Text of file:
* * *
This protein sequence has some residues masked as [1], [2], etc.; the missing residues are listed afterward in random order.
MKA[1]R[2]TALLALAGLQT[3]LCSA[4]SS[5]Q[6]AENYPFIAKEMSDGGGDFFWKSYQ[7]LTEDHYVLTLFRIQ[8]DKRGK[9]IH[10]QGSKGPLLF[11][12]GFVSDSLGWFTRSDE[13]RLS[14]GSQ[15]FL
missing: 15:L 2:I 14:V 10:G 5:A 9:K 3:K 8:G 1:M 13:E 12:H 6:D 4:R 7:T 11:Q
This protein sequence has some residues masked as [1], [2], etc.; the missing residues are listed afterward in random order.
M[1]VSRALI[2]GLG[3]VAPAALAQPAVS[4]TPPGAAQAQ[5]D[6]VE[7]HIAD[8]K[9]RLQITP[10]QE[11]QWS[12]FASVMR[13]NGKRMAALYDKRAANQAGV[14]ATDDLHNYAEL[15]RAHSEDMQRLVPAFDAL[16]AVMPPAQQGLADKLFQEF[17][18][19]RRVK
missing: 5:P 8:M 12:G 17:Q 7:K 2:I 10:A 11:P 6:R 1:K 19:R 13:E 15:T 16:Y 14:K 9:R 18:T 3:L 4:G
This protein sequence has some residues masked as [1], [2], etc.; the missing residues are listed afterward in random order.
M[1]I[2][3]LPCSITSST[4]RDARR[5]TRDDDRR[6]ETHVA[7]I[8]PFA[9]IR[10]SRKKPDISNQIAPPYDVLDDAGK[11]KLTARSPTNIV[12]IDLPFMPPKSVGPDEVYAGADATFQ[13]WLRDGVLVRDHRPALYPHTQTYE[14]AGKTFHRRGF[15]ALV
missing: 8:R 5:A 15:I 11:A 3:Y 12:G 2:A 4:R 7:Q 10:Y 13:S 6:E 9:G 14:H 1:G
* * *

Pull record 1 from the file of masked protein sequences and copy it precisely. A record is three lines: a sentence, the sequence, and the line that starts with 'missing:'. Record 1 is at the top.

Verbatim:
This protein sequence has some residues masked as [1], [2], etc.; the missing residues are listed afterward in random order.
MKA[1]R[2]TALLALAGLQT[3]LCSA[4]SS[5]Q[6]AENYPFIAKEMSDGGGDFFWKSYQ[7]LTEDHYVLTLFRIQ[8]DKRGK[9]IH[10]QGSKGPLLF[11][12]GFVSDSLGWFTRSDE[13]RLS[14]GSQ[15]FL
missing: 15:L 2:I 14:V 10:G 5:A 9:K 3:K 8:G 1:M 13:E 12:H 6:D 4:R 7:T 11:Q